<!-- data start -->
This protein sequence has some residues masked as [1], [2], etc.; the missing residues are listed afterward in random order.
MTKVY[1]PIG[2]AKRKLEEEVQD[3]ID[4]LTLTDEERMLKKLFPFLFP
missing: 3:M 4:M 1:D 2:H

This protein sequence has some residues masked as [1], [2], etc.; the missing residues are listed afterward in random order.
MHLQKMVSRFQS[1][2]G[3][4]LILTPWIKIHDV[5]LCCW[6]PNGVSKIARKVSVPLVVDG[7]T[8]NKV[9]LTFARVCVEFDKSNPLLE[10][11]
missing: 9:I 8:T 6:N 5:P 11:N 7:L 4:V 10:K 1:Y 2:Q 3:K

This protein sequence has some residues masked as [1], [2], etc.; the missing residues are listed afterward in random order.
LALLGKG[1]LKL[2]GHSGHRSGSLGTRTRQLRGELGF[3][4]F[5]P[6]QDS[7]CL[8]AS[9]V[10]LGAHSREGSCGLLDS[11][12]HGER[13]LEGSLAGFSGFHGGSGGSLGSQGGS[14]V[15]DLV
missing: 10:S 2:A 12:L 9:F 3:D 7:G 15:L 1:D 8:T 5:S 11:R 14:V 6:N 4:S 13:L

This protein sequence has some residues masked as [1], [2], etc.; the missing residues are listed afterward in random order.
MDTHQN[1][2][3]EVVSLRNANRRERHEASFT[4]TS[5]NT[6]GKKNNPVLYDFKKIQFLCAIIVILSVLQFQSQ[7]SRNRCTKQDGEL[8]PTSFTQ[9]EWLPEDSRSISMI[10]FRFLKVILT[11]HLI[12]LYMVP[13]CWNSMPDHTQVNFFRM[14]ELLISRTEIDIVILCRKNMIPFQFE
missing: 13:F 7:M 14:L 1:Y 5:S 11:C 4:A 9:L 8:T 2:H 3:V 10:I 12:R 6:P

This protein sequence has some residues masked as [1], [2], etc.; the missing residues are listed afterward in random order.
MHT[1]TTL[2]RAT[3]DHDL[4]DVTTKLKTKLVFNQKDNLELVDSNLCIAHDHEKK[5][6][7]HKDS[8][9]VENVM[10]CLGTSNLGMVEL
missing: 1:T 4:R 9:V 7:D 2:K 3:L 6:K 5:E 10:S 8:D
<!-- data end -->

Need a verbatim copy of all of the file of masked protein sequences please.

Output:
This protein sequence has some residues masked as [1], [2], etc.; the missing residues are listed afterward in random order.
MTKVY[1]PIG[2]AKRKLEEEVQD[3]ID[4]LTLTDEERMLKKLFPFLFP
missing: 3:M 4:M 1:D 2:H

This protein sequence has some residues masked as [1], [2], etc.; the missing residues are listed afterward in random order.
MHLQKMVSRFQS[1][2]G[3][4]LILTPWIKIHDV[5]LCCW[6]PNGVSKIARKVSVPLVVDG[7]T[8]NKV[9]LTFARVCVEFDKSNPLLE[10][11]
missing: 9:I 8:T 6:N 5:P 11:N 7:L 4:V 10:K 1:Y 2:Q 3:K

This protein sequence has some residues masked as [1], [2], etc.; the missing residues are listed afterward in random order.
LALLGKG[1]LKL[2]GHSGHRSGSLGTRTRQLRGELGF[3][4]F[5]P[6]QDS[7]CL[8]AS[9]V[10]LGAHSREGSCGLLDS[11][12]HGER[13]LEGSLAGFSGFHGGSGGSLGSQGGS[14]V[15]DLV
missing: 10:S 2:A 12:L 9:F 3:D 7:G 15:L 1:D 8:T 5:S 11:R 14:V 6:N 4:S 13:L

This protein sequence has some residues masked as [1], [2], etc.; the missing residues are listed afterward in random order.
MDTHQN[1][2][3]EVVSLRNANRRERHEASFT[4]TS[5]NT[6]GKKNNPVLYDFKKIQFLCAIIVILSVLQFQSQ[7]SRNRCTKQDGEL[8]PTSFTQ[9]EWLPEDSRSISMI[10]FRFLKVILT[11]HLI[12]LYMVP[13]CWNSMPDHTQVNFFRM[14]ELLISRTEIDIVILCRKNMIPFQFE
missing: 13:F 7:M 14:L 1:Y 5:S 11:C 4:A 9:L 8:T 2:H 3:V 10:I 12:R 6:P

This protein sequence has some residues masked as [1], [2], etc.; the missing residues are listed afterward in random order.
MHT[1]TTL[2]RAT[3]DHDL[4]DVTTKLKTKLVFNQKDNLELVDSNLCIAHDHEKK[5][6][7]HKDS[8][9]VENVM[10]CLGTSNLGMVEL
missing: 1:T 4:R 9:V 7:D 2:K 3:L 6:K 5:E 10:S 8:D